Versions Compared

Key

  • This line was added.
  • This line was removed.
  • Formatting was changed.

User accounts and permission sets have attributes (data fields) associated with them such as name and email address. The attributes that appear are controlled by the attribute schema and you can now tweak that schema for your domain via the schema editor.

The schema editor allows domain administrators to define additional attributes to be stored on accounts and permission sets. These custom attributes can be used for:

...

  • First name
  • Last name
  • Email address

Types of attribute you can add and release

Text

Single or multi-line text fields for information such as identifiers or course codes

Choice

For drop-down lists of options for things like job roles, disciplines or other things to group on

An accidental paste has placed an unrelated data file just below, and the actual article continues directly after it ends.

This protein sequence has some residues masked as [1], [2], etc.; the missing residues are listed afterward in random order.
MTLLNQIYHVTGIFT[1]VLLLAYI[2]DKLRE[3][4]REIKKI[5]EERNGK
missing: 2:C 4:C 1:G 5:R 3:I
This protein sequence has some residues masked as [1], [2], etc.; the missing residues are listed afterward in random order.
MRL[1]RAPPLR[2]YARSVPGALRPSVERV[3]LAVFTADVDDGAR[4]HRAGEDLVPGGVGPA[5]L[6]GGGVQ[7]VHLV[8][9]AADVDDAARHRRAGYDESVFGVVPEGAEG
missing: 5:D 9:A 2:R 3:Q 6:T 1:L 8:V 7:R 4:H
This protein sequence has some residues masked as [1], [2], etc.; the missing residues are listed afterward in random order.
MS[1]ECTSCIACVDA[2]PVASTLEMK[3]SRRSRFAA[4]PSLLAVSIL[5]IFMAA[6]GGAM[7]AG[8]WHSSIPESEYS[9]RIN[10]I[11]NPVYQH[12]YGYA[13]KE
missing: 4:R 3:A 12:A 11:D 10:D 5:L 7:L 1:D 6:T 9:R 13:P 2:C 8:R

Yes/no

For either / or questions such as whether someone is full time, or allowed to access the restricted section.

Email address

Similar to a single line text field but includes validation for an email address.

Web URL

Similar to a single line text field but includes validation for a URL

IP address range

Similar to a multi line text field

Date

Can have a default value of a number of days later

Making attributes releasable

Each custom attribute can be set as releasable which means that our systems could pass that information on to the resource a user was accessing, subject to the release policy. If an attribute is not marked as releasable it will not appear in the release policy so cannot be released.

Anything to watch out for?

Modifications to your schema can have far-reaching consequences, especially once you have added data, so plan out what you want to achieve before making any changes.

...

Once you create a custom attribute you cannot remove it, only disable it. When you disable attributes they no longer appear in any interface including the API - i.e. they will not be returned by an API call, and any API call that tries to write to that attribute will fail.